Friday, January 25, 2013

No pear tree

no pear tree
no partridge either . . .
I wake up 
to a chill on my face
a million crows-a-cawing

—Winter 2011-2012

Above, one I wrote last winter. Many dog-size crows usher in the mornings around here with their distinctive squawks. When the idea first planted itself in my mind, I remember being alone in a literal and metaphorical chill—and all those crows, as usual.

Synchronicity: I'm not writing about cherry blossoms in this poem, lovely as they are; by that I mean I'm not especially using traditional imagery in the first part. Yet last month, on the blog of a fellow writer whose work I admire, I came across a published haiku in a similar vein—different overall though starting out with the same type of pear/partridge imagery. It appears we may have been on the same wavelength. That sort of thing, of course, happens (and can be enjoyable). You may have read the haiku or, if not, I hope you do sometime.

Though I'm fond of this particular tanka, as I am the above-mentioned haiku as well, I've decided just to post it on this blog and not bother searching for some other "home" for it. I go through phases where I don't much feel like peddling my poetry wares anyway. And I also remind myself that above all I write because I seem to enjoy it. Hope you enjoy this. 


  1. I did enjoy it! Its home is here. I like the contrast of fantasy/reality and the way that line 3 can be read either literally or metaphorically. Another subtle poem that deepens the reader's awareness of the significance of the ordinary.

  2. I like it. And I agree that sometimes the "Peddling our wares" gets wearying.
    I've nominated you for the "Very Inspiring Blogger" award. Perhaps you've already received it. I am inspired by your work and this is just a chance to say so.

  3. Thanks for the comments. I'm glad I can use this blog as a sort of home. :)

    Jenny - You often can analyze my poems better than I can!

    Ellen - Wow, I appreciate it. No, haven't rec'd anything by e-mail. I was unfamiliar with "Very Inspiring Blogger," so I went to your blog to learn more. I'm not surprised you were selected. Thanks for listing me in your post, and I'm encouraged that you've found my work inspiring. (I sometimes toy with the idea of slowing way down with my poetry writing, that is, my poetry for public consumption.)

    1. I enjoyed this post. There is a temptation to write for publication and to forget why we began writing in the first place--to express ourselves, to pour out our hearts and feelings and ideas because we couldn't keep them locked up anymore. One problem with aiming for publication, for me anyway, is that I send off my work too soon. I should slow down and wait, give my enthusiasm time to calm down and reread and revise, if necessary, and then send.It's good to write for just ourselves, as practice, as therapy, as expressions of joy or sorrow and to share our writing with friends. Thank you for reminding me why I write.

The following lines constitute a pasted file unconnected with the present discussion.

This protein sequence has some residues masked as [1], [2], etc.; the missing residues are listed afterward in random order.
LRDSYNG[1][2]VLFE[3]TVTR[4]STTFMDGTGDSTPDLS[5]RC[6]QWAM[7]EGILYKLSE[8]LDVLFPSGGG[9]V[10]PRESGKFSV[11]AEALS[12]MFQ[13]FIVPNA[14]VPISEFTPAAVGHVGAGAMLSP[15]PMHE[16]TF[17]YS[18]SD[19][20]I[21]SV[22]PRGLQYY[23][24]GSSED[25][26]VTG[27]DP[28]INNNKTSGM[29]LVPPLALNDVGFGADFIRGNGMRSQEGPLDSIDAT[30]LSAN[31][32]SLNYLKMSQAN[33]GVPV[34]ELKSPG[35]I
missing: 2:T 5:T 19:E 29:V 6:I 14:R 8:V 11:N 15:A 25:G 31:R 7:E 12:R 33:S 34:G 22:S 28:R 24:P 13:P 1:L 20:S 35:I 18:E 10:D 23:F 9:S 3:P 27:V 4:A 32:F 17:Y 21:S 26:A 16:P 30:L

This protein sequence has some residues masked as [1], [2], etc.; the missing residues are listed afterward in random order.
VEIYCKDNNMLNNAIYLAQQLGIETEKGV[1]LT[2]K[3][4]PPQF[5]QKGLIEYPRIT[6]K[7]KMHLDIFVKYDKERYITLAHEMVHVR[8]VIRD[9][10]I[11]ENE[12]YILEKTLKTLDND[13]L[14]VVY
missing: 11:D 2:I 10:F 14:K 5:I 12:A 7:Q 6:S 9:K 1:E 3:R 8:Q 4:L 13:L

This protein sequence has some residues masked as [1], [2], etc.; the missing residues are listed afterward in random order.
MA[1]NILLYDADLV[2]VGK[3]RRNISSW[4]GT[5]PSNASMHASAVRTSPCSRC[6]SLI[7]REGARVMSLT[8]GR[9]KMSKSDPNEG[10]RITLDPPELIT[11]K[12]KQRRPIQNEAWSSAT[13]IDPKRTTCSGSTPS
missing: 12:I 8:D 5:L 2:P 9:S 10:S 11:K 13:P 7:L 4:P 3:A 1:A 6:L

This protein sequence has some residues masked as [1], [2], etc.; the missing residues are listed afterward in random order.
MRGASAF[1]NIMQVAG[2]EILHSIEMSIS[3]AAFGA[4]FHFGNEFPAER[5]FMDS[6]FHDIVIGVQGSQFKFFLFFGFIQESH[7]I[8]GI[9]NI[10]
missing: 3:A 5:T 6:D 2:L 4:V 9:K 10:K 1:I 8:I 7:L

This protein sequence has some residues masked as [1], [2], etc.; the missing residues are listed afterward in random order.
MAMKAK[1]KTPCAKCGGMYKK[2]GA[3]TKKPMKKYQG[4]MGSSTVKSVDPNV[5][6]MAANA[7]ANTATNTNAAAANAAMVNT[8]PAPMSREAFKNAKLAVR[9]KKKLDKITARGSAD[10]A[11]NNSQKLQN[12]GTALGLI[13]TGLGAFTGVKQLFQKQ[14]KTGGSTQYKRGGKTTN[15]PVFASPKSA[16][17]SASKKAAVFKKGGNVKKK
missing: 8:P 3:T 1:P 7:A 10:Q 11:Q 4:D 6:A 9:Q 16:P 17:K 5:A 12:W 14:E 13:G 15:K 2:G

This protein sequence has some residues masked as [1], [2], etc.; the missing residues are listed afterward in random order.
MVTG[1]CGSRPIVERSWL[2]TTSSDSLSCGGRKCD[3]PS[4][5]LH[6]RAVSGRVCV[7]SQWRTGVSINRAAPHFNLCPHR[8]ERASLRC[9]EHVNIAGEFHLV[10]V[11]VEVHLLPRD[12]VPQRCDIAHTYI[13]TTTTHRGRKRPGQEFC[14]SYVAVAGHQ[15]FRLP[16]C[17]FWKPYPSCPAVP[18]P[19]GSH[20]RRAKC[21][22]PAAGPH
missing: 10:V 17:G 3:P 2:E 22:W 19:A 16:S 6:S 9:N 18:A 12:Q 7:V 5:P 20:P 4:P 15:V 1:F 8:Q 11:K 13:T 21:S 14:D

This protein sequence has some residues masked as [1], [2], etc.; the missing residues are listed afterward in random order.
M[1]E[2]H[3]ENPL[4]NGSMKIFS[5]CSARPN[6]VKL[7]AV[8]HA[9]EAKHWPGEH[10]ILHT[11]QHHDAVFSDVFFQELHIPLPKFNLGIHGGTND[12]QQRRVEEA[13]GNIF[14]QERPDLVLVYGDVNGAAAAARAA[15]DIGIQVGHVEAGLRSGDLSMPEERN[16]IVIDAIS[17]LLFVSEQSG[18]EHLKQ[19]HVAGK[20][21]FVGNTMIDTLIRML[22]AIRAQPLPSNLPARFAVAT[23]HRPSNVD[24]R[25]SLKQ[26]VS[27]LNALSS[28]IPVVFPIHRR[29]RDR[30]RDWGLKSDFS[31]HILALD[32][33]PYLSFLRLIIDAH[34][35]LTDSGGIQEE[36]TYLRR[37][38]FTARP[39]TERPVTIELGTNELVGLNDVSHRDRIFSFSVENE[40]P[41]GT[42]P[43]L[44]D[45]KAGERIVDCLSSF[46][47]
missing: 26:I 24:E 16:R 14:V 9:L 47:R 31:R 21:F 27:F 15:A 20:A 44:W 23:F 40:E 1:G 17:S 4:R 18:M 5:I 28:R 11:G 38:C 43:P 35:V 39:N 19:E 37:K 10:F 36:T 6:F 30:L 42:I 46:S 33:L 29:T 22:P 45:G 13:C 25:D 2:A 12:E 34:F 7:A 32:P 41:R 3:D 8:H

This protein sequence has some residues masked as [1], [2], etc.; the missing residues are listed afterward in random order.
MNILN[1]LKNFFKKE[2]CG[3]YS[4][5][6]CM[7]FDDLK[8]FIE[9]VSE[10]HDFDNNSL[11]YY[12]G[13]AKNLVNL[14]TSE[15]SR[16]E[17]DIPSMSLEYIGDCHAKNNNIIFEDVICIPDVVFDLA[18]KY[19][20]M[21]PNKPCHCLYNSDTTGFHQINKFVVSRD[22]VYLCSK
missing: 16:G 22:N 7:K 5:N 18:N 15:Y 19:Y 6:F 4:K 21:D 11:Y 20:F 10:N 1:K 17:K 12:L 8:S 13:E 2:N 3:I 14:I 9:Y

p.s. My deleted comment was almost the same as this, but I posted it too soon.

  4. Adelaide - I alway enjoy your posts. I agree with all you say here. "There is a temptation to write for publication and to forget why we began writing in the first place--to express ourselves," etc. I've had a habit sending off my work too soon, too, although in more-recent times that trend finally has started to change; e.g., I may now wait 3 to 15 months (and then sometimes I forget what's in my file!). I've written for fun, off and on, ever since I was a child (mostly stories, a little bit of poetry, etc.). But it was only 10-12 years ago that I began focusing on poetry in a more-serious way. I had little, if any, thought at first of getting poetry published but, instead, wrote as a way of honoring my spirit. Time again to remember that!

  5. I know I've said this before, but I feel your spirit/voice strongly in your poems, Janet, and always enjoy reading your work--wherever it appears . . . . By the way, there are a few outlets that take poems which have appeared on a blog site. Perhaps you can find this one a second home. Best, M.

  6. I can get discouraged at the drop of a hat (and feel my technique isn't necessarily as good as it "should" be). But having my spirit or voice come through is important to me, so if a reader can feel that, I'm a happy camper. Many thanks, Maggie! I v. much enjoy reading your poems too; they ooze with rich detail and authenticity. (I've grown a bit tired of submitting just about anything, but I'll think about what you say!)

  7. What i like about this one is that it is not all rainbows and lollipops. the chill and the crows bring in reality. This is one of those that I "feel"... very strong. xo stace